Fil-Am musician Jeremy Passion: ‘It’s not about the views’

Ryan Macasero
'What is a million views if you’re not using a million views for something that’s important?'

MANILA, Philippines – He doesn’t seem to mind the labels, but Jeremy Manongdo, 27, a Fil-Am singer and songwriter – better known as “Passion” – became a music sensation online long before popular video sharing platform YouTube was even born.

It all started with a song called Lemonade which he uploaded on a site called in 2003, when he was just a teenager. “I had no idea it was going to get this big,” Passion told Rappler during a #BalikBayan Hangout. The song quickly became a love song anthem for many Fil-Ams and other teens across the United States, and around the world.  

He said a hot day in San Francisco – a city that isn’t normally hot, a tall glass of lemonade, and comparing it to being in a good relationship, inspired the song.

Then YouTube came along in 2005. His YouTube channel has 235,000 subscribers and a combined total of 36 million views across the channel.

Passion was here for his first Southeast Asian tour, with his first stop in Manila. He performed at the Music Museum on Friday, March 21. It was also his first solo concert here.

He never expected that songs recorded at home with very basic equipment could reach millions of people around the world.

“I don’t think there’s a formula to capture somebody’s attention,” said Passion. But while the mold for artists signed to major record labels could be quite formulaic, Passion says Internet musicians have more freedom in their music. “You have to act a certain way, look a certain way, you have to have sex appeal to reach out to people” Passion said, referring to some artists who sign to record labels. “The Internet has made it [in a way that] it’s not about that per se. People will watch who they really enjoy.”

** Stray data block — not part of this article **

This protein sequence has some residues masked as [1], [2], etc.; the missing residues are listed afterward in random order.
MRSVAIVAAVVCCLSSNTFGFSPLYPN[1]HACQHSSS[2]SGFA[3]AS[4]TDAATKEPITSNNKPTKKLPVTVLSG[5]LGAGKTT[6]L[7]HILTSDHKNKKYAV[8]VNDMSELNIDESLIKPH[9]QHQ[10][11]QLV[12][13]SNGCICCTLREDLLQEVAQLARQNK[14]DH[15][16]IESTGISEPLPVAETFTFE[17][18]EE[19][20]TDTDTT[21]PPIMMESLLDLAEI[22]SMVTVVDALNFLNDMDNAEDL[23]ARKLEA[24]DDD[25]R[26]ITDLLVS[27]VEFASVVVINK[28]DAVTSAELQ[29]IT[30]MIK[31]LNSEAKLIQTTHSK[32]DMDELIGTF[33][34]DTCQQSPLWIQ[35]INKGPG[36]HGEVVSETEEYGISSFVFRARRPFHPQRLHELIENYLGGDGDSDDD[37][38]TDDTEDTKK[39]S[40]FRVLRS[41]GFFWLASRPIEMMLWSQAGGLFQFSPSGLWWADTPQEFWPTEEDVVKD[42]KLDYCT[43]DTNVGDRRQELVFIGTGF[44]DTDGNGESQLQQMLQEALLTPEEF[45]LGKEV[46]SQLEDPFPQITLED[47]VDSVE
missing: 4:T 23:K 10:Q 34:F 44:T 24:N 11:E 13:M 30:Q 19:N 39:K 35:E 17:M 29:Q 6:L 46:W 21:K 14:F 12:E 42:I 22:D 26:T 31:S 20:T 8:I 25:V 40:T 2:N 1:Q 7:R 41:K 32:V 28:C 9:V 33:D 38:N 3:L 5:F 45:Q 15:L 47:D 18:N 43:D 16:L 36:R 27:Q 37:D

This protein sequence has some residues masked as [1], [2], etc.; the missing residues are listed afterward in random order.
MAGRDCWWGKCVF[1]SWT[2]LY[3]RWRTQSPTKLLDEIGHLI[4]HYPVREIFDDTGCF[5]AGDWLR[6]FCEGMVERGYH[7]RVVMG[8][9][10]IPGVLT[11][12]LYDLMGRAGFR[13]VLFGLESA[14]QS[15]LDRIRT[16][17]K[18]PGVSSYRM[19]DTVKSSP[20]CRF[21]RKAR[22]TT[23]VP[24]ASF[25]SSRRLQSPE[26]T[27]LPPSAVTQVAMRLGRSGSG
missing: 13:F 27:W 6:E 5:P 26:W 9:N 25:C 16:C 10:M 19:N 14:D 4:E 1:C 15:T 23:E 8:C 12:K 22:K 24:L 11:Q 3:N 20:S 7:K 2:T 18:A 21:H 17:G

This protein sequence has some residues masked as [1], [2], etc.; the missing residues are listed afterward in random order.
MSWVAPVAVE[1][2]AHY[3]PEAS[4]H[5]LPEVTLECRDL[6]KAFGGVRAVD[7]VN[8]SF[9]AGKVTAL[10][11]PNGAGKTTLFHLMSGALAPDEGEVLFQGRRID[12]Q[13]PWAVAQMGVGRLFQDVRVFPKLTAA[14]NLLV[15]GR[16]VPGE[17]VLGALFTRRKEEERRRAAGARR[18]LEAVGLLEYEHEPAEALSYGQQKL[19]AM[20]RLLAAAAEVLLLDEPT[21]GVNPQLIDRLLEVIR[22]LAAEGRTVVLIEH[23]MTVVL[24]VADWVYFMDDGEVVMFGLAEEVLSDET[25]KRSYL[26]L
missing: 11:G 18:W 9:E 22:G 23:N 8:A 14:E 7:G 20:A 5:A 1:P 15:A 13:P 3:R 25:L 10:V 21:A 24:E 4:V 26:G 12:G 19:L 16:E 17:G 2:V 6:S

The number of Filipino American musicians posting their music on YouTube is growing, but Passion does not see competition there. “In California, for the Filipino community, it’s like we’ve devised our own community of artists,” he says. But “it’s not a competition,” he clarifies. “I feel like we support each other 200%.”  

Online musicians

What makes Passion’s music click with YouTubers? “I would say my music is real, honest, soulful,” he says. “I think they see I’m not just singing. I do have a message in my music.”

Passion released his first album in 2011 and did it without a major record label. He was able to fund the release of For More Than a Feeling. Some popular songs on the album include Suddenly, Lemonade, and 32.

The album was financed by the crowdfunding website He had an initial goal of $10,000 (or about P450,000), but he was able to exceed this and raise $20,000 to fund the record and a European tour.

Passion has been to over 17 countries to perform and has been to Ghana, in West Africa, to volunteer to help impoverished communities in rural villages there. 

He emphasizes that it’s not about the hits or views, but what you do with the views.

“What is a million views if you’re not using a million views for something that’s important? If you’re a singer, artist, dancer or painter and you get these views for doing something you really enjoy doing, use it to help others, to nourish, encourage and inspire other people,” he says. –

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Ryan Macasero

Ryan covers social welfare for Rappler. He started at Rappler as social media producer in 2013, and later took on various roles for the company: editor for the #BalikBayan section, correspondent in Cebu, and general assignments reporter in the Visayas region. He graduated from California State University, East Bay, with a degree in international studies and a minor in political science. Outside of work, Ryan performs spoken word poetry and loves attending local music gigs. Follow him on Twitter @ryanmacasero or drop him leads for stories at